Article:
№7 July - August 2009
№ 7 (July - August 2009)
Chinese oil demand in August slid 5.4% from July, arresting a month-on-month climb seen since March this year, as the world's second largest oil consumer reined in oil imports as well as crude throughput rates at domestic refineries, according to a data analysis just released by Platts
China's implied oil demand totaled 33.02 million metric tons in August versus 34.92 million metric tons in July, a Platts analysis showed September 21. However, compared with August 2008, apparent oil consumption last month was still 3.58% higher.
The country had ratcheted up crude imports as well as refining rates to an all-time high in July, which is said to have left state-owned refiners Sinopec and PetroChina with swollen refined product inventories in the face of lackluster demand.
"August seems to have brought a reality check for refiners in China,” said Vandana Hari, Asia news director at Platts. “Domestic fuel demand has clearly been lagging their high processing rates, and storage space is finite. However, the correction could be short-lived because the government's new domestic oil pricing policy implemented since the start of this year incentivizes high refining volumes. As long as inventories can be managed by boosting product exports and reducing imports, refinery throughput might remain high.”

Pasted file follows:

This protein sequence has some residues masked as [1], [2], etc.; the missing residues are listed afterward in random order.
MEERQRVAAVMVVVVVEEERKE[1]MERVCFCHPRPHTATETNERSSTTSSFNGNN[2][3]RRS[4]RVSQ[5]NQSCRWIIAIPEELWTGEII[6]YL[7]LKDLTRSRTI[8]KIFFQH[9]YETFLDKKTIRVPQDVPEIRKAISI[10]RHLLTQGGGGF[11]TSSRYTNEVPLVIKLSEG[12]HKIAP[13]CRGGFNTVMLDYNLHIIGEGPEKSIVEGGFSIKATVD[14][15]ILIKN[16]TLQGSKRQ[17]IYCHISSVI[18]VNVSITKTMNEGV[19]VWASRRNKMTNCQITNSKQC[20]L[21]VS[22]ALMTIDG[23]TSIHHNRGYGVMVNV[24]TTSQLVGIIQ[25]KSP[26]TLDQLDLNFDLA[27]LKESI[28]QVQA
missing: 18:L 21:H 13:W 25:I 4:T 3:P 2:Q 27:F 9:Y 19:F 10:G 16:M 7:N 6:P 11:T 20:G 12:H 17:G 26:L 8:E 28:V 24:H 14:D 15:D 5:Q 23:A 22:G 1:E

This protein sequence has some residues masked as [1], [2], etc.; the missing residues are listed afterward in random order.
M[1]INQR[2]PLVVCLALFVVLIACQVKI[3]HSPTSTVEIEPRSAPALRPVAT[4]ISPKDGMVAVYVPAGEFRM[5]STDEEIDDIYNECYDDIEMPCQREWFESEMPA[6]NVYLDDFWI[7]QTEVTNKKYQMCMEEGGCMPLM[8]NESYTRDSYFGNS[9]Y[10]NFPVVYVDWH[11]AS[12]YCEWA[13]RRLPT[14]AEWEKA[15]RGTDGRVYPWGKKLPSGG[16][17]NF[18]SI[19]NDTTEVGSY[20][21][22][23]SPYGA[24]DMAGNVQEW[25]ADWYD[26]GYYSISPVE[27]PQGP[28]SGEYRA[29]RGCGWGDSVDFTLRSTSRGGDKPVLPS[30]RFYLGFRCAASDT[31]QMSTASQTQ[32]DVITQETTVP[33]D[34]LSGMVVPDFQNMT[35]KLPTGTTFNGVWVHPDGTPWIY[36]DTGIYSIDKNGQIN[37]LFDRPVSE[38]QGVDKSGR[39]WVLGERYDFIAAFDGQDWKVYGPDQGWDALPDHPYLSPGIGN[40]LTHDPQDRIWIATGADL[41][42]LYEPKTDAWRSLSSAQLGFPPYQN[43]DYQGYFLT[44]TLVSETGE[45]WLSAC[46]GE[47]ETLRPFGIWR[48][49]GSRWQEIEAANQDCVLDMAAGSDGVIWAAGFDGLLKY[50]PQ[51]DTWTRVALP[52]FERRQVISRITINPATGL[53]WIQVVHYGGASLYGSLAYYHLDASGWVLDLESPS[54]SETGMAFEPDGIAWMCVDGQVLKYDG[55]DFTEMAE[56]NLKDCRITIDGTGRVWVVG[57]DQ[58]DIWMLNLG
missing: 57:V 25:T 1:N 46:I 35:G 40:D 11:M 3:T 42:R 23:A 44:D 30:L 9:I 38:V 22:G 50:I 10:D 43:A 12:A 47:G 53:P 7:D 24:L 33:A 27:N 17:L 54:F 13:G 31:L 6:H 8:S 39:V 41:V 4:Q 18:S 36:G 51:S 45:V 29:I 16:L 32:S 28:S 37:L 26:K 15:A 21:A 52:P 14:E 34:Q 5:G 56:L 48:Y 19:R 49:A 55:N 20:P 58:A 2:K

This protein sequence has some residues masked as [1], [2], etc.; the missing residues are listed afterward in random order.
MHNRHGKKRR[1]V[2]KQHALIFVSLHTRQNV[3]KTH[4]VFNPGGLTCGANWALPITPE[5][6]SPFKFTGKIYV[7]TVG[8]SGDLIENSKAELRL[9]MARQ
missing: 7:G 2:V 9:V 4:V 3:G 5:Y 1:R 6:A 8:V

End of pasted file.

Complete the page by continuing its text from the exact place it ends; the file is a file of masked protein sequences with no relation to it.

Refined product stockpiles held by Sinopec and PetroChina at the end of July were some 30% higher than the corresponding period of 2008 and had crept up 7% from a month ago, Chinese media reported earlier. At the same time, July oil products sales in China fell about 6% from a year ago and shrank 10% from June.
Refiners responded by cutting collective crude throughput in August by 1.7% from July to 32.56 million metric tons or 7.7 million barrels per day -- the first monthly reduction since February 2009. Crude imports were cut by 5.9% from July to 18.48 million metric tons or 4.38 million barrels per day in August.
Chinese companies also slashed August refined product imports by 28% from July and boosted exports of their own output by nearly 10%, which sent net products imports plunging to 460,000 metric tons, a level not seen in many years.
Apart from rising oil inventories and declining demand, a Yuan 220-per-metric-ton ($32.2/metric ton) reduction in the government-controlled domestic products prices at the end of July is also said to have curbed refiners' appetite to process crude.
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